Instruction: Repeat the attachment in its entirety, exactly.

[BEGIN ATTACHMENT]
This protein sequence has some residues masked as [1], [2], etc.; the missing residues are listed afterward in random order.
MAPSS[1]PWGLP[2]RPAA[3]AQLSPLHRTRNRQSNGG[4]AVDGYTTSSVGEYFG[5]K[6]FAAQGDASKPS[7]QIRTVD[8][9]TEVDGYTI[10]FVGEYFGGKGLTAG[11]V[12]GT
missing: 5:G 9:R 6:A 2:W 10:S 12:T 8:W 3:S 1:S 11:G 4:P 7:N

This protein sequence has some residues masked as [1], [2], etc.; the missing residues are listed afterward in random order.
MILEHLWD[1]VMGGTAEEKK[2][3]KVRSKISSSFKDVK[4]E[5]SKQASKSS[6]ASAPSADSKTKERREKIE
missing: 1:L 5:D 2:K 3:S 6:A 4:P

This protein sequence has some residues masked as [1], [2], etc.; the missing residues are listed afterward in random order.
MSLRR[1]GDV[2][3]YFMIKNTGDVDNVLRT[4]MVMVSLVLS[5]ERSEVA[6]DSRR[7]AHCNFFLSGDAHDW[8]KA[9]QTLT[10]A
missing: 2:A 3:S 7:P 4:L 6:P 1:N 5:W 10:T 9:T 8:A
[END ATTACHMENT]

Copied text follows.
This protein sequence has some residues masked as [1], [2], etc.; the missing residues are listed afterward in random order.
MAPSS[1]PWGLP[2]RPAA[3]AQLSPLHRTRNRQSNGG[4]AVDGYTTSSVGEYFG[5]K[6]FAAQGDASKPS[7]QIRTVD[8][9]TEVDGYTI[10]FVGEYFGGKGLTAG[11]V[12]GT
missing: 5:G 9:R 6:A 2:W 10:S 12:T 8:W 3:S 1:S 11:G 4:P 7:N

This protein sequence has some residues masked as [1], [2], etc.; the missing residues are listed afterward in random order.
MILEHLWD[1]VMGGTAEEKK[2][3]KVRSKISSSFKDVK[4]E[5]SKQASKSS[6]ASAPSADSKTKERREKIE
missing: 1:L 5:D 2:K 3:S 6:A 4:P

This protein sequence has some residues masked as [1], [2], etc.; the missing residues are listed afterward in random order.
MSLRR[1]GDV[2][3]YFMIKNTGDVDNVLRT[4]MVMVSLVLS[5]ERSEVA[6]DSRR[7]AHCNFFLSGDAHDW[8]KA[9]QTLT[10]A
missing: 2:A 3:S 7:P 4:L 6:P 1:N 5:W 10:T 9:T 8:A